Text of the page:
The changes could mean an end to months or even years of distress and stagnation for potentially tens of thousands of flat owners who have been unable to sell or remortgage their properties since the scale of building defects similar to those that caused the Grenfell disaster had been realised.
The guidance is aimed at valuers carrying out mortgage valuations on residential properties with cladding to provide consistency on whether they should request an EWS1 form before proceeding, the body said.
It proposes excluding all buildings of four storeys or fewer without aluminium composite material (ACM) or metal composite material (MCM) from requiring the EWS1 form assessment.
Buildings of five or six storeys in height will not require an EWS1 providing no more than a quarter of the surface area is clad, with none of it being ACM or MCM, and there are restrictions on balcony layout.
For buildings above six storeys, where there is no cladding or curtain wall glazing on the building and balcony restrictions are met, no EWS1 survey will be required.
“We are mindful that these changes will significantly impact home buyers and sellers in affected properties,” RICS said.
“When developing this guidance, we have tried to balance the interests of buyers and lenders with the needs of ensuring an effective home buying and selling process.
“We have also been mindful of the need to ensure EWS1 forms are targeted at the most at-risk buildings to speed up the process of identifying and remediating unsafe homes.”
Thousands of homeowners helped
There is no official estimate of how many buildings have been drawn into the scope of EWS1 since the government issued its extended guidance paper in January last year.
However, the government note which prompted the RICS consultation suggested it would clear the way for up to 450,000 flat owners to sell, move or remortgage their homes.
A report by Capital Economics published earlier this week suggested as many as one million flats could be affected by the cladding.
The guidance targets buildings in which it is less likely that expensive remediation work affecting value will be required.
This, RICS said, would allow valuers to make a reasonable assumption about valuing properties in these buildings without requesting an EWS1 form from building owners.
The consultation is open from 8 to 25 January with finalised guidance expected to be published in February.
“We will use the evidence and views we receive during the consultation to ensure that the criteria are robust and properly reflect current practice, as well as balancing the risks to lenders, buyers and sellers,” RICS added.
UK Finance and the Building Societies Association issued a joint statement on the consultation.
“Homeowners in flats and apartments should be able to have confidence that their property is safe to live in, and buyers should expect no less,” the trade bodies said.
“Today’s launch of the RICS consultation about valuer guidance relating to the EWS1 process is a welcome step forward in supporting a safe and smoothly functioning housing market.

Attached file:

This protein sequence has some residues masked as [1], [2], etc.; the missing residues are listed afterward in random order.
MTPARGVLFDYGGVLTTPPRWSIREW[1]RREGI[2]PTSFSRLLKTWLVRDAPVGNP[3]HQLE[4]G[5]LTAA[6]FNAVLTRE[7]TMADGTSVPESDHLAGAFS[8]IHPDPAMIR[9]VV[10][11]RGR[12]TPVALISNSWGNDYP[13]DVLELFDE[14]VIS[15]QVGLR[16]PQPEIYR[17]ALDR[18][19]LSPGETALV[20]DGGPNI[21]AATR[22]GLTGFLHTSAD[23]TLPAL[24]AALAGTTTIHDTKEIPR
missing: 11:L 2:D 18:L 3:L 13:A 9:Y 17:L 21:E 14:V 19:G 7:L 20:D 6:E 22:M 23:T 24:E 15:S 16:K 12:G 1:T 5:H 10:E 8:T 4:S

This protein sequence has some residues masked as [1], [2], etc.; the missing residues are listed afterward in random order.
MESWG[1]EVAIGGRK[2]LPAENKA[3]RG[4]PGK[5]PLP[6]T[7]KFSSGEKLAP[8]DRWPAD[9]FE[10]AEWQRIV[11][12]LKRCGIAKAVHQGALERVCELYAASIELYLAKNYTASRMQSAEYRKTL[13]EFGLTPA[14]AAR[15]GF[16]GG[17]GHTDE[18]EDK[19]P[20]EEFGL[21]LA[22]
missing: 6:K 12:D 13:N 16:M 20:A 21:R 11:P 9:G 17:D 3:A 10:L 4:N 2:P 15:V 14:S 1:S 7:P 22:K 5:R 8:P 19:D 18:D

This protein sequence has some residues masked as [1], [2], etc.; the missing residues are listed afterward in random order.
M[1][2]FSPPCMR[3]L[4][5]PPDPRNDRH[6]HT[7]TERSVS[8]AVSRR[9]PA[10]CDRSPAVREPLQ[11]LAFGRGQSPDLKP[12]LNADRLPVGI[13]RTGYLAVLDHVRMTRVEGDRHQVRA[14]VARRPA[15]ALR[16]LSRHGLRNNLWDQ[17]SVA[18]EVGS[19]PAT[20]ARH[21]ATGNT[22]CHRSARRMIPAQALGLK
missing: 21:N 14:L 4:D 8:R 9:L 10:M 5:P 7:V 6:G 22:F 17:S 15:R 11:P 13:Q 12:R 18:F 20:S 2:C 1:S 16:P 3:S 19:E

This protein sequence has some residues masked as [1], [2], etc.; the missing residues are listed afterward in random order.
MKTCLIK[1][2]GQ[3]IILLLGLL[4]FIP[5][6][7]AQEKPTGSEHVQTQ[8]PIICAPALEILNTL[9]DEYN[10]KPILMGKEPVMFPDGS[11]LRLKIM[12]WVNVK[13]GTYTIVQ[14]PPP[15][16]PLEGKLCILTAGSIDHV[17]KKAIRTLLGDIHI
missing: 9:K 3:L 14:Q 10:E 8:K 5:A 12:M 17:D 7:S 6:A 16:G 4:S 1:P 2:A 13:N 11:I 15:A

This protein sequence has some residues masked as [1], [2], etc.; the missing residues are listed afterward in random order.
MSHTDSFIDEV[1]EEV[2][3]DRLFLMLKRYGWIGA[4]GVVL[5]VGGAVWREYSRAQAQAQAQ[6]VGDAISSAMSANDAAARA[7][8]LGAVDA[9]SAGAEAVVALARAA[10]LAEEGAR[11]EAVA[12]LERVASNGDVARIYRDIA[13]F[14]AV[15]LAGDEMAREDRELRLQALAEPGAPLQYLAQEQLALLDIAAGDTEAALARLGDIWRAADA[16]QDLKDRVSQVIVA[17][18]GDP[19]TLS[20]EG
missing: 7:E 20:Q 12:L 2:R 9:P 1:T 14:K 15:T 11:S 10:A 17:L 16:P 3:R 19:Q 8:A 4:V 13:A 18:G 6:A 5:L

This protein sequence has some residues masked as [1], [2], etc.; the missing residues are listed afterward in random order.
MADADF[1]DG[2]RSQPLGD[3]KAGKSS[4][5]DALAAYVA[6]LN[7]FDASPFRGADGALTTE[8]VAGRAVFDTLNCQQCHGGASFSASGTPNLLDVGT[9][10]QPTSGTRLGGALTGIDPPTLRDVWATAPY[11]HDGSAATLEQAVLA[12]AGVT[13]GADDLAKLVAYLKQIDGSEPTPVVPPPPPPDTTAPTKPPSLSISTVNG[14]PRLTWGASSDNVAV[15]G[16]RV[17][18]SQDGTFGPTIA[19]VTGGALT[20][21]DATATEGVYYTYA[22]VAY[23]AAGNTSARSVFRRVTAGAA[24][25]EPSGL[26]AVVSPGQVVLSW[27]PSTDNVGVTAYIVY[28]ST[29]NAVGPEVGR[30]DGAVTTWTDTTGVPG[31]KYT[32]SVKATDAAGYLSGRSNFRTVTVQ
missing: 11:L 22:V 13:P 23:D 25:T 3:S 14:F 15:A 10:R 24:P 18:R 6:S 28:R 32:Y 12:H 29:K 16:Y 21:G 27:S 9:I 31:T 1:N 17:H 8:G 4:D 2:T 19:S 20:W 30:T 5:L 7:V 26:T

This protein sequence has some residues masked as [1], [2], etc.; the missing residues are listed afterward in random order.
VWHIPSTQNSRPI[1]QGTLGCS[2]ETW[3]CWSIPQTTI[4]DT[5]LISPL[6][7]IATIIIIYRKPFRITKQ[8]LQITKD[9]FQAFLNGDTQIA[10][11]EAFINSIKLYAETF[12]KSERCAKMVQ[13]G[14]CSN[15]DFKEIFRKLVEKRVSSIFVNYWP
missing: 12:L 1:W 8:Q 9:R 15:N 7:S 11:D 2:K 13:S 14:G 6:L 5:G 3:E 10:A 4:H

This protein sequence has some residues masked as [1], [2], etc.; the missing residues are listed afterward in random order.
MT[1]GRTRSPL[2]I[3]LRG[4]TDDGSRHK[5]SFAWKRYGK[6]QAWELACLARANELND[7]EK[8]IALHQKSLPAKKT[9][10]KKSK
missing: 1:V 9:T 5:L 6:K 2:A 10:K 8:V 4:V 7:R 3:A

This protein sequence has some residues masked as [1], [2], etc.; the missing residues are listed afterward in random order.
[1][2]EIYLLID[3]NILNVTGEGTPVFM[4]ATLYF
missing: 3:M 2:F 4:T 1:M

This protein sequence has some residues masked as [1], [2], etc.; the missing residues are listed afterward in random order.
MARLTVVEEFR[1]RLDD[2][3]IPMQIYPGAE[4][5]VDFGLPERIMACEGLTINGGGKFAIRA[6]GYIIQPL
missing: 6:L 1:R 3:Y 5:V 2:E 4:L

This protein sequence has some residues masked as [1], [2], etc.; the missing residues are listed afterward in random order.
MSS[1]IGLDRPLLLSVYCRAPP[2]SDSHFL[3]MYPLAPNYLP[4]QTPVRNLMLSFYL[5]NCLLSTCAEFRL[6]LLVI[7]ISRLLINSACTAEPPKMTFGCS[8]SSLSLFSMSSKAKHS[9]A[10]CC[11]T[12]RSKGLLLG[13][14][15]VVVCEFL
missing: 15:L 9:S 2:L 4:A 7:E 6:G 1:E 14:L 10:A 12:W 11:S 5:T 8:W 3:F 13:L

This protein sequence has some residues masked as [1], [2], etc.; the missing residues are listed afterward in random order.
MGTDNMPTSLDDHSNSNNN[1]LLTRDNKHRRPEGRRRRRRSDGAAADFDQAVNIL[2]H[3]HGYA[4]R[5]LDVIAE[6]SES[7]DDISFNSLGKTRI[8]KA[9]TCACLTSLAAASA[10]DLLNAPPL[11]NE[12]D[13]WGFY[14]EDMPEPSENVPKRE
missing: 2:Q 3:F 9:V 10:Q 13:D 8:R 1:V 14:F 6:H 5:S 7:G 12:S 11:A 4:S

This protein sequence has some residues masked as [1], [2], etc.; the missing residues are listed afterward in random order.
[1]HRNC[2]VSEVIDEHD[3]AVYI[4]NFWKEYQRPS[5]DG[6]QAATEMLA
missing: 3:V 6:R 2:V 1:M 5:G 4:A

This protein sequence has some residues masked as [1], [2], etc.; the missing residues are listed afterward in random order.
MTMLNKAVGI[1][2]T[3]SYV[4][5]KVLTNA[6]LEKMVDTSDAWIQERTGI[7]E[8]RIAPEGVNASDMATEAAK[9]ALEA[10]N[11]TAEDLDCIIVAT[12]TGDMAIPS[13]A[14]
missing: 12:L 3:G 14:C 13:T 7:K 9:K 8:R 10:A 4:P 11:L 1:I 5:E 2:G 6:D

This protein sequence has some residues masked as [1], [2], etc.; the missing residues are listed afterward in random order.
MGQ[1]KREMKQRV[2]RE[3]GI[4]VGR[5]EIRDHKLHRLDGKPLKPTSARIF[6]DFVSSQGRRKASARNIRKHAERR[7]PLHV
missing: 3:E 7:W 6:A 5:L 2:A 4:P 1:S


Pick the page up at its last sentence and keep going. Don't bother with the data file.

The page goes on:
“While it’s too early in this process to pre-judge the outcome of the consultation given the multiple stakeholders involved, lenders will be actively involved, positively contributing to the development of solutions for those affected.”
‘Very disappointed with government’
Joe Arnold, managing director of Arnold & Baldwin Chartered Surveyors, said: “The consultation is open to everyone and it’s so important that people contribute to the guidance to help arrive at a solution that truly tackles the issue.
“I’ve been very disappointed with government announcements so far, as they appear to pay lip service to the problem without presenting an effective solution.
“As always, the devil is in the detail, and that requires close collaboration and genuine consultation.
“Now is an opportunity to do just that and give the cladding issue the proper attention it deserves. It’s a tight deadline, so please take a look as soon as you can.”
Aims to provide clear guidance
RICS head of valuation standards Ben Elder noted that since the EWS1 form was introduced, government advice had changed and Covid-19 had seen lending criteria reviewed.
“EWS1 was never intended to hold up the market, indeed without it, no one would be moving. However, this proposed guidance intends to help by providing valuers with clear criteria to help them decide on whether an EWS1 form may be required or not,” he said.
“There will clearly still be many cases where an EWS1 form is necessary, but the guidance and insight resulting from this consultation will enable us to continue to work with stakeholders, including government, to find solutions to help speed up the process for remediating these buildings.”
The guidance note is subject to final approval by RICS’s independent standards and regulation board, which is chaired by Dame Janet Paraskeva, following the consultation.
Dame Janet Paraskeva added that public confidence in the safety of buildings with external cladding systems was at an all-time low.
“Concern over safety and potential remediation costs presents a significant challenge for those advising potential purchasers and lenders,” she said.
“The purpose of the guidance is to create consistency, and to support best practice, in order to ensure that properties affected are properly identified and those unaffected by unsafe cladding are not unnecessarily impacted.”